The nifJ gene codes for pyruvate:ferredoxin oxidoreductase (PFOR), which reduces ferredoxin during fermentative catabolism of pyruvate to acetyl-coenzyme A (acetyl-CoA). A nifJ knockout mutant was constructed that lacks one of two pathways for the oxidation of pyruvate in the cyanobacterium Synechococcus sp. strain PCC 7002. Remarkably, the photoautotrophic growth rate of this mutant increased by 20% relative to the wild-type (WT) rate under conditions of light-dark cycling. This result is attributed to an increase in the quantum yield of photosystem II (PSII) charge separation as measured by photosynthetic electron turnover efficiency determined using fast-repetition-rate fluorometry (F(v)/F(m)). During autofermentation, the excretion of acetate and lactate products by nifJ mutant cells decreased 2-fold and 1.2-fold, respectively. Although nifJ cells displayed higher in vitro hydrogenase activity than WT cells, H(2) production in vivo was 1.3-fold lower than the WT level. Inhibition of acetate-CoA ligase and pyruvate dehydrogenase complex by glycerol eliminated acetate production, with a resulting loss of reductant and a 3-fold decrease in H(2) production by nifJ cells compared to WT cells. Continuous electrochemical detection of dissolved H(2) revealed two temporally resolved phases of H(2) production during autofermentation, a minor first phase and a major second phase. The first phase was attributed to reduction of ferredoxin, because its level decreased 2-fold in nifJ cells. The second phase was attributed to glycolytic NADH production and decreased 20% in nifJ cells. Measurement of the intracellular NADH/NAD(+) ratio revealed that the reductant generated by PFOR contributing to the first phase of H(2) production was not in equilibrium with bulk NADH/NAD(+) and that the second phase corresponded to the equilibrium NADH-mediated process.
Kuznedelov, K, Semenova E, Knappe T, Marahiel M, Ebright RHE, Severinov K.  2011.  Antibacterial threaded lasso-peptide capistruin is a DNA-dependent RNA polymerase inhibitor. J. Mol. Biol. 412:842-848.
Gallavotti, A, Malcomber S, Gaines C, Stanfield S, Whipple C, Kellogg E, Schmidt RJ.  2011.  BARREN STALK FASTIGIATE1 is an AT-hook Protein Required for the Formation of Maize ears. Plant Cell. 23:1756-1771. AbstractWebsite
Ears are the seed-bearing inflorescences of maize (Zea mays) plants and represent a crucial component of maize yield. The first step in the formation of ears is the initiation of axillary meristems in the axils of developing leaves. In the classic maize mutant barren stalk fastigiate1 (baf1), first discovered in the 1950s, ears either do not form or, if they do, are partially fused to the main stalk. We positionally cloned Baf1 and found that it encodes a transcriptional regulator containing an AT-hook DNA binding motif. Single coorthologs of Baf1 are found in syntenic regions of brachypodium (Brachypodium distachyon), rice (Oryza sativa), and sorghum (Sorghum bicolor), suggesting that the gene is likely present in all cereal species. Protein-protein interaction assays suggest that BAF1 is capable of forming homodimers and heterodimers with other members of the AT-hook family. Another transcriptional regulator required for ear initiation is the basic helix-loop-helix protein BARREN STALK1 (BA1). Genetic and expression analyses suggest that Baf1 is required to reach a threshold level of Ba1 expression for the initiation of maize ears. We propose that Baf1 functions in the demarcation of a boundary region essential for the specification of a stem cell niche.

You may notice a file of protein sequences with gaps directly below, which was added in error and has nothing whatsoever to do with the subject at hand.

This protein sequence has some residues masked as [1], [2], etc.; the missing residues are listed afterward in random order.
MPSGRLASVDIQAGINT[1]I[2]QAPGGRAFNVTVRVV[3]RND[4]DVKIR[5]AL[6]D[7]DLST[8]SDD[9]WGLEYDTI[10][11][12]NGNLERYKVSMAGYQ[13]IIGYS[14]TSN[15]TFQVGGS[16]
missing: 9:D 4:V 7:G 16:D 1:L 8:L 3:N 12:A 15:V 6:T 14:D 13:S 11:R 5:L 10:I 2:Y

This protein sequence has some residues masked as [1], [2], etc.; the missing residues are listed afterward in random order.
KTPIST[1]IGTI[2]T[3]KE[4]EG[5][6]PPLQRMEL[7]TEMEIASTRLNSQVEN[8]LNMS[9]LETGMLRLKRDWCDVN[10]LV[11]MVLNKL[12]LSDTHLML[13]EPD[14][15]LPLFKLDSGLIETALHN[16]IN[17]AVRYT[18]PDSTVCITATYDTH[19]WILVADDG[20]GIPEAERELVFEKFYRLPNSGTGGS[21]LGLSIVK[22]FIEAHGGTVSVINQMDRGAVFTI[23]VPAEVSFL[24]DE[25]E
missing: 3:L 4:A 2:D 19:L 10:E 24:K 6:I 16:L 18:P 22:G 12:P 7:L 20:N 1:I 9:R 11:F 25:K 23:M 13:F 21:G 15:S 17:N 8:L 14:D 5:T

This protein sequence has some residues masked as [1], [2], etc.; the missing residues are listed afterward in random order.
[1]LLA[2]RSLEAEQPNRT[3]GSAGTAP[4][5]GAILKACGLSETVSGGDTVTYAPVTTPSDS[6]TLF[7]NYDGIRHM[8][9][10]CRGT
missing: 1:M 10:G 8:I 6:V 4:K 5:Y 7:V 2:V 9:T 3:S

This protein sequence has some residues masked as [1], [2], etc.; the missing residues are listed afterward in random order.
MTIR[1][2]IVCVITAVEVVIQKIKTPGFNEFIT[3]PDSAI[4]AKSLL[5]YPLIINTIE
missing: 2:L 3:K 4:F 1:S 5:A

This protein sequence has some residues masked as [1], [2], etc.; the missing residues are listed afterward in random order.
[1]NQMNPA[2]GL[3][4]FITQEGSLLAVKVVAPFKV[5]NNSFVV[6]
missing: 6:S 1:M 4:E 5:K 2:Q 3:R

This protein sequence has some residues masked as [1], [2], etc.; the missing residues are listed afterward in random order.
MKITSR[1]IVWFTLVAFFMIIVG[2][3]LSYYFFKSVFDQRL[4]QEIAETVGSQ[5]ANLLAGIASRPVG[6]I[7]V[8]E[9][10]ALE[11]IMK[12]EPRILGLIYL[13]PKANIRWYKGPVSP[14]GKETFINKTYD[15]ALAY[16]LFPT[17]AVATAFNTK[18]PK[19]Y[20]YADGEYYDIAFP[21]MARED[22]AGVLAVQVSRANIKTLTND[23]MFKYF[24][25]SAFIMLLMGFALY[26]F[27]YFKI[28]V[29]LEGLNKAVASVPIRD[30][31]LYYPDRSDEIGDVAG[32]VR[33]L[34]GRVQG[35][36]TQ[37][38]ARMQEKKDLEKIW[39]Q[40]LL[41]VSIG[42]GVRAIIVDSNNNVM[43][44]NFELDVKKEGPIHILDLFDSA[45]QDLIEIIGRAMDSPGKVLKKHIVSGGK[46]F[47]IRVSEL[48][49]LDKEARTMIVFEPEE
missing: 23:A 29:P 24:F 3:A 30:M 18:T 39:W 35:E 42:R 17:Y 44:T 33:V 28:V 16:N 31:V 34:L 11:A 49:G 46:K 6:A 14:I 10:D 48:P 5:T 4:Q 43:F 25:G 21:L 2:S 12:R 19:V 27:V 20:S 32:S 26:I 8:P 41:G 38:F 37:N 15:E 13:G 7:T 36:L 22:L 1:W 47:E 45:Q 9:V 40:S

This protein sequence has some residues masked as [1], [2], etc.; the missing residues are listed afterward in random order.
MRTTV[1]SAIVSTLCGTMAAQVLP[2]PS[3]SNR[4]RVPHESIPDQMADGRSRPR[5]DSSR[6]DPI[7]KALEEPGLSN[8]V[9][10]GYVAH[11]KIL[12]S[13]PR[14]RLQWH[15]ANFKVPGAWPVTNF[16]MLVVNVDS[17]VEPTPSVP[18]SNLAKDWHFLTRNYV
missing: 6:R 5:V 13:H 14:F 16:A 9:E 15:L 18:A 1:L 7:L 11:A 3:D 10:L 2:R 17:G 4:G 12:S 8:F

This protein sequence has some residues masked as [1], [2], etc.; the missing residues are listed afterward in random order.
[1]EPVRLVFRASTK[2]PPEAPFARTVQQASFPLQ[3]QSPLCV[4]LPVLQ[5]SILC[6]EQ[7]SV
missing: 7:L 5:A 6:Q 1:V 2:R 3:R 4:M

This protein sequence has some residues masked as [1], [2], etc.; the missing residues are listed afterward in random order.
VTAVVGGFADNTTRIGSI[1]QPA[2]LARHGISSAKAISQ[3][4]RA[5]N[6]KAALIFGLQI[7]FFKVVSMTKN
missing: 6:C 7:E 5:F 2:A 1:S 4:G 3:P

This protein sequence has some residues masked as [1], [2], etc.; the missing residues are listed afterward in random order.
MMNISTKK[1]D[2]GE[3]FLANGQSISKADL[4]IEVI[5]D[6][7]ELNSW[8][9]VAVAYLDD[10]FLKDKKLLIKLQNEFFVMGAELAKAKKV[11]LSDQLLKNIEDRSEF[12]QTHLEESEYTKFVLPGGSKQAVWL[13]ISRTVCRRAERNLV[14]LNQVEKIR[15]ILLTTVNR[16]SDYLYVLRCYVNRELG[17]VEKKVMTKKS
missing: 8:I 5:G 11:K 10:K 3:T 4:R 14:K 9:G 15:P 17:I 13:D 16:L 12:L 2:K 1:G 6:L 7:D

Calvino, M., Bruggmann R, Messing J.  2011.  Characterization of the small RNA component of the transcriptome from grain and sweet sorghum stems. BMC Genomics. 12:356. AbstractWebsite
ABSTRACT: BACKGROUND: Sorghum belongs to the tribe of the Andropogoneae that includes potential biofuel crops like switchgrass, Miscanthus and successful biofuel crops like corn and sugarcane. However, from a genomics point of view sorghum has compared to these other species a simpler genome because it lacks the additional rounds of whole genome duplication events. Therefore, it has become possible to generate a high-quality genome sequence. Furthermore, cultivars exists that rival sugarcane in levels of stem sugar so that a genetic approach can be used to investigate which genes are differentially expressed to achieve high levels of stem sugar. RESULTS: Here, we characterized the small RNA component of the transcriptome from grain and sweet sorghum stems, and from F2 plants derived from their cross that segregated for sugar content and flowering time. We found that variation in miR172 and miR395 expression correlated with flowering time whereas variation in miR169 expression correlated with sugar content in stems. Interestingly, genotypic differences in the ratio of miR395 to miR395* were identified, with miR395* species expressed as abundantly as miR395 in sweet sorghum but not in grain sorghum. Finally, we provided experimental evidence for previously annotated miRNAs detecting the expression of 25 miRNA families from the 27 known and discovered 9 new miRNAs candidates in the sorghum genome. CONCLUSIONS: Sequencing the small RNA component of sorghum stem tissue provides us with experimental evidence for previously predicted microRNAs in the sorghum genome and microRNAs with a potential role in stem sugar accumulation and flowering time.
Severinov, K, Semenova E, Kazakov T.  2011.  Class I microcins: Their structures activities, and mechanisms of resistance. Prokaryotic Antimicrobial Peptides: from Genes to Applications. :289-308.
Liu, G, Rogers J, Murphy CT, Rongo C.  2011.  EGF signalling activates the ubiquitin proteasome system to modulate C. elegans lifespan. EMBO J. 30:2990-3003. AbstractWebsite